If you’re looking for cheap airfare, it’s not far away. These days, there are tons of ways to find good fares. For starters, there’s skyauction.com. This site allows you to bid on airfare, hotels, and trips just as you would bid for a TV on ebay. Direct fares are also available through the site but the best deals are found by bidding. Bidders can scan the site to see what auctions are ending and jump in at the last minute to secure a cheapo flight.
Kayak.com is also a nice little site. The site allows you to run multiple airfare searcheson popular booking sites like orbitz, cheatickets, travelocity, hotwire, priceline, etc. so you don’t have to go through them one by one. Kayak also informs you when the best times to buy tickets will be. If fares are set to increase next week, a graph will show how costs of your travel is about to rise – convincing you to book now before that happens. The reverse is also true. If rates are set to fall for your journey, the fare graph will convince you to hold off on buying until the rates drop.
The drawback to Kayak.com is that it doesn’t search the real discount carriers like Spirit Air, Southwest Airlines, or Virgin America – now offering coast to coast travel for around $220. To take advantage of these airlines, sign up for their newsletters.
Spirit recently ran a $99 sale to Costa Rica I took advantage of only because I get their newsletter. The fare lasted 24 hours so if I wasn’t addicted to my crackberry, I never would have gotten to Costa Rica for $200.
Last but not least is Priceline.com. You’ve all seen the commercials; you can get cheap airfare and hotels on this site but you have to be a bit savvy. The site seems to inflate the prices of things so that when you bid on a fare, you think you’re bidding much lower than you are. Example: I searched for airfare from Boston to DC and got a rate of $200. When I checked Orbitz, I got a rate of $160. I had planned on bidding 30% under the Priceline rate, $140, but that would have really been a bid of about 12% under the real fare, $160. So be sure to get the rates on a site outside Priceline before bidding on something.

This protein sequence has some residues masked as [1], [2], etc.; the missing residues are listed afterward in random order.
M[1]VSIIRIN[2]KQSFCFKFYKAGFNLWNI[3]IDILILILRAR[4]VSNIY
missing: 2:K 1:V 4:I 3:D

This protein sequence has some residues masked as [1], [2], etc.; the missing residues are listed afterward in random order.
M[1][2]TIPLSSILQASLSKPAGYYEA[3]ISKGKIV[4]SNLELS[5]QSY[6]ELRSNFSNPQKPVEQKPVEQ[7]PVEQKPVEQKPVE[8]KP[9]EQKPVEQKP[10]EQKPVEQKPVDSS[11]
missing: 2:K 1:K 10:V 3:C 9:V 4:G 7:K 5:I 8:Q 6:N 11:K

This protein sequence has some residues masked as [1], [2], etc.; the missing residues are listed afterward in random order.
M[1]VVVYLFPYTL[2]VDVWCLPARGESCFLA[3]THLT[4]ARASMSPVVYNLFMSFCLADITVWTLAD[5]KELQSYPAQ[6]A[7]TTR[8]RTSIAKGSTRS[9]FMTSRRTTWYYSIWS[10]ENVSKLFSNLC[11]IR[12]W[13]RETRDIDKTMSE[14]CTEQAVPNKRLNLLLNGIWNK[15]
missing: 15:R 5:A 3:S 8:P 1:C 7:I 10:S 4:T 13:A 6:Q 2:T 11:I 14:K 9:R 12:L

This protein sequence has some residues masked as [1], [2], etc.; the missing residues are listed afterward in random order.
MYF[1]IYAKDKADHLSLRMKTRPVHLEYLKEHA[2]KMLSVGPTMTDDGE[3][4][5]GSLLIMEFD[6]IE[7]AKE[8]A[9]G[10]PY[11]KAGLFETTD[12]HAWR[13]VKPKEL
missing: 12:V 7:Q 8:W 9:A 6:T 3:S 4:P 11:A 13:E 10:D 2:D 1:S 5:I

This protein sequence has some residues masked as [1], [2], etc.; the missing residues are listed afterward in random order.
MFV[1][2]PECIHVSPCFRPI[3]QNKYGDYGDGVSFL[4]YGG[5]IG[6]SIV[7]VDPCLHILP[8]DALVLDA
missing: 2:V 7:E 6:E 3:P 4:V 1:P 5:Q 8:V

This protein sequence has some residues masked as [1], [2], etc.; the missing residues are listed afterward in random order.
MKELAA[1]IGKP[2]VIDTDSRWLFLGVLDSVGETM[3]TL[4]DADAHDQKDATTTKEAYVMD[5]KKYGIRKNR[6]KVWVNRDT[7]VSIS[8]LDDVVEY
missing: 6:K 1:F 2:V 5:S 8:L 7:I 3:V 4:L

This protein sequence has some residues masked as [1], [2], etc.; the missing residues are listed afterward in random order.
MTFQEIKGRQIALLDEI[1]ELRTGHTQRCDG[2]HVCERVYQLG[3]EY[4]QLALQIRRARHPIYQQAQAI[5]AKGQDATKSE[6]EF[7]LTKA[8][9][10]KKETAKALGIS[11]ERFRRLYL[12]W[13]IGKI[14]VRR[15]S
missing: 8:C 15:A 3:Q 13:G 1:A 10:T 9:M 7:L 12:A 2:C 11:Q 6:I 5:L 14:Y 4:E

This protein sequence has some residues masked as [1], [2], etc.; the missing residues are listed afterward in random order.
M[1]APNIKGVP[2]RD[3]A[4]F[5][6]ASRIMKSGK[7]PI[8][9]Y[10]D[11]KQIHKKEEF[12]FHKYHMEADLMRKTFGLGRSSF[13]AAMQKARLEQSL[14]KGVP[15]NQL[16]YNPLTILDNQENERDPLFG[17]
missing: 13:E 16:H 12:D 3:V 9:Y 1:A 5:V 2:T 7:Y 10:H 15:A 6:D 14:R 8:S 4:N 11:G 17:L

If you’re like most people, you buy a book new, read it, shelve it for a few years, and throw it away when you move into a new place and are trying to cut down on the junk you have to box up. Sound like you? There is an alternative.
The company is called Better World Books. It is a non-profit organization that organizes book drives – book donations – across the country. People donate used books for free and the company sells them on their website, to libraries, and through other distribution channels cheaply. On their website, www.betterworld.com, the average book costs $3.00. Profits from sales fund third world literacy programs.
Betterworld.com host a couple million titles, including textbooks, so you’ll likely find what your looking for unless it is brand new.
Freemoviescreenings.net lists links to movie studios’ offering free tickets for flicks. Most links allow users to print out tickets – though some require personal information.
News 24-7 near Chinatown hosts a ladies’ night every Wednesday where women eat for free. A three-course meal (salad, entree, and dessert) is served from 5-10 p.m. in the bar.
On the first Wednesday of every month from 5 to 7 p.m., the food shops in the FANEUIL HALL MARKETPLACE offer free samples.
Andrew Brett Einhorn, author and editor of Broke in Boston, signs two copies of his book for the Massachusetts Governor Deval Patrick while at a book signing at the Eastern States Exhibition Fair in Springfield, MA. Gov. Patrick is seen here listening to Einhorn discuss why and how he wrote the book.
The Big E Welcomes Local Author of Broke in Boston: A Guide to Living Cheap in the City
New England’s largest fair showcases first-time author and CT native
September 9, 2007 – For the first year ever, the largest fair in the Northeast welcomes Colchester, CT native Andrew Einhorn, author of Broke in Boston: A Guide to Living Cheap in the City, to hold its local author booth from September 14th – 30th, 2007.
Attracting over one million spectators annually, the Big E (1305 Memorial Ave West Springfield, MA) provides New Englanders free top name entertainment, major exhibits, The Big E Super Circus, New England history and agriculture, rides, shopping, crafts, daily parades and food from around the world.
Mr. Einhorn will be the fair’s only featured author. He will be available for book signings. Copies of the book will be available at a discounted price of $10.
Broke in Boston is sold at major retailers including Amazon, Barnes and Noble, and Hudson Booksellers for $16.95.